The Growing Gap Between Service Delivery and Delivered Service

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Recent research reported by the Institute for Corporate Productivity (i4cp) and the American Management Association (AMA), shows that there’s a growing gap between what organizations aspire to in terms of service delivery and the actual service customers experience.

Business is different. Not just today but each and every day thanks to the new pace of the environment where we conduct business. It’s no longer a local operation, business today is global and highly technical. The growth in emerging technologies means new products that make daily staples obsolete overnight or online technologies that can expose failures in service that destroy corporate reputations in an instant.

Customers today are more connect, informed, educated, and demanding than ever. But that’s not necessarily a bad thing. I like to think that the level of customer engagement with a product or a brand has also been better than ever. This means organizations that elevate their service and customers to interact more fully.

Customer Focus Matters

The research from i4cp and the AMA looked at customer focus from the point of view of high performance organizations and found that those top organizations, although different in their fields of expertise, all were experts in understanding their target customer. Furthermore, they shared a dedication to innovating to meet the current and future needs of the customers they serve.

In fact, 75% of business leaders from high performance organizations declared their companies to be more customer focused than their competitors. Jeremey Donovan, Chief Marketing Officer for AMA, said “everyone knows that customer focus matters. But high-performing organizations turn that knowledge into actionable business practices.”

Among many lower-performing organizations we found a significant gap between how employees perceive their employer and how customers view the company.

Only 40% of employers indicated that they keep promises made to their employees. Organizations that fail to deliver for their employees are inviting comparable failure on delivering on promises made to customers.

-Kevin Martin, Chief Research & Marketing Officer for I4CP

The AMA and i4cp report outlines 4 key differences between high-impact service brands and those that fail to deliver meaningful service. The finds show that excellence in customer focus is an effective core driver of corporate competitive advantage today:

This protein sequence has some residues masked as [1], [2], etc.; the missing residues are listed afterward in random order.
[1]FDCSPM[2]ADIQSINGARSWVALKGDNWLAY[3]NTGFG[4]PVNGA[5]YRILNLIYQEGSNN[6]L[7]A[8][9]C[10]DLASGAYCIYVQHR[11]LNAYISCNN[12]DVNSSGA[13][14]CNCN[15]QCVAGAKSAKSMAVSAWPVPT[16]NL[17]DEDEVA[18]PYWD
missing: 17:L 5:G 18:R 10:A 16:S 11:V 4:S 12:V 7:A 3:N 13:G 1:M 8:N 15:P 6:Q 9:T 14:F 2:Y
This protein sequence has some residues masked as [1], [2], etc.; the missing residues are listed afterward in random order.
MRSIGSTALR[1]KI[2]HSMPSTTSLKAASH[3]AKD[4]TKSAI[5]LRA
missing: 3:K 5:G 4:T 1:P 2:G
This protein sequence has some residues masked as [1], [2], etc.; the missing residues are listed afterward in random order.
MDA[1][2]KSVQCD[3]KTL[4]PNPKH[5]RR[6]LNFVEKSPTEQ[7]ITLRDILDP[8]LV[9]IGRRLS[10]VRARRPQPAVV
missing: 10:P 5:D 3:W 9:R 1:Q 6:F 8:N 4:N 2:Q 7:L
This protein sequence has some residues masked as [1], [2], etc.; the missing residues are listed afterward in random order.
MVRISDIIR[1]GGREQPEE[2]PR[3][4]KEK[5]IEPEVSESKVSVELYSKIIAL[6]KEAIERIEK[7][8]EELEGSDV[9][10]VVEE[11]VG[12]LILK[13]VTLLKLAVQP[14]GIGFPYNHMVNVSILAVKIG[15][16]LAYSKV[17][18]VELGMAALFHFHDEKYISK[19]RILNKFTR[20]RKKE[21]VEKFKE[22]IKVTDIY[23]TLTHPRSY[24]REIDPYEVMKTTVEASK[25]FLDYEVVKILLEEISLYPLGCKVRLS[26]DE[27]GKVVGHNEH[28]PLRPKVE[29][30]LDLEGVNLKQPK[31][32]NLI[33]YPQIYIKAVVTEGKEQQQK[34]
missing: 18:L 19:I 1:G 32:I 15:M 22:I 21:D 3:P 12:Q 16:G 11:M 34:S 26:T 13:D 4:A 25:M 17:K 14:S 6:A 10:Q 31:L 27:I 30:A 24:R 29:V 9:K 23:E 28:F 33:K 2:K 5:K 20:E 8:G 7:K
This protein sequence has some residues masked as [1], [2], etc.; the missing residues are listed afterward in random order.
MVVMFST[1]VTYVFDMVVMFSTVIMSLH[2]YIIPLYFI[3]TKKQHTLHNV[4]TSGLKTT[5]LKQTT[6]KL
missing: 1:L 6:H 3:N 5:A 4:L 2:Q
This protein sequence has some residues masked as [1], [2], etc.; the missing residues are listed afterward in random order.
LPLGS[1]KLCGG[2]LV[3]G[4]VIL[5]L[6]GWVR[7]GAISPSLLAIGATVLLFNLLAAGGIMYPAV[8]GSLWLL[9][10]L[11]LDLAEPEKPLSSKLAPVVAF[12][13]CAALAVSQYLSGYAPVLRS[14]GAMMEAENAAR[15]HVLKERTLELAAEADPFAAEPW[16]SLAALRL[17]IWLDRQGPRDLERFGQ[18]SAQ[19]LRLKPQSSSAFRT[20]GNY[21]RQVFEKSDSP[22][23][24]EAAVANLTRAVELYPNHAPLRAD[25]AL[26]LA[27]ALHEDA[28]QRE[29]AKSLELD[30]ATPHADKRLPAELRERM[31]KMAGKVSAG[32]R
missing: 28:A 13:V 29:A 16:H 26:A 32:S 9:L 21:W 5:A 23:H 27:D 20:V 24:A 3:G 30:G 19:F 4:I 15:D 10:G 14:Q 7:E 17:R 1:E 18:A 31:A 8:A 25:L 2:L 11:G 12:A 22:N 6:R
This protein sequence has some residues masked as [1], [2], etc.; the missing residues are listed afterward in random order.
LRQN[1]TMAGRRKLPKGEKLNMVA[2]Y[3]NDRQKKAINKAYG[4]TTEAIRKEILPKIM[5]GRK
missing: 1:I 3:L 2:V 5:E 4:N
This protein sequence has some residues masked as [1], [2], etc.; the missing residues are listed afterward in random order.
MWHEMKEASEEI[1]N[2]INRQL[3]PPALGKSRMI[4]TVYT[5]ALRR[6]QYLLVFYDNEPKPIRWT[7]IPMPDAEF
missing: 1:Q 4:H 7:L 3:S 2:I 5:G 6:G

4 Keys to the Growing Disconnect Between Service Delivery and Delivered Service

  1. Customer alignment starts high and runs deep. The behaviors of executives support customer focus in high performance organizations, and the practice is drilled down to include the behaviors of middle managers, too.
  2. Customer satisfaction is good, but customer advocacy is better. Satisfaction is the global standard for measuring customer focus, but high-performers recognize that active, engaged customers are the gold standard.
  3. Customer focus is data driven. In the age of big data and evidence-based business activity, high performance organizations use customer insights to shape products, services, and strategy.
  4. Technologies enable customer connections. From CRM software to social media, high-performers leverage high tech to achieve high touch with customers worldwide.

AMA and i4cp found that building customer-focus to create a competitive advantage depends on four factors:

  • Ensuring customer-focused behaviors at all levels throughout the organization.
  • Measuring customer satisfaction is good, but customer engagement is better.
  • Using customer insights to shape products, services and strategy.
  • Leveraging technologies—from CRM to social media—can help achieve high-touch.

Donovan explained that “failed promises can be as simple as poor service or unresponsiveness and may extend to more complex issues such as inconsistent quality.  Providing customer-focused training and development to employees will create brand value and drive incremental revenue.”

Customer Focus Can’t Be Ignored

The take-away from this is that individuals and organizations can’t ignore customer focus. Even for those who really get it, there needs to be dedicated time and attention to continuing to build the systems and ensure that everyone in the organization gets it.

If organizations today want to really make a difference, separate themselves from the competition, and stand out in the minds of their customers they have to learn the skills, develop the knowledge, and deliver the results that customers want.

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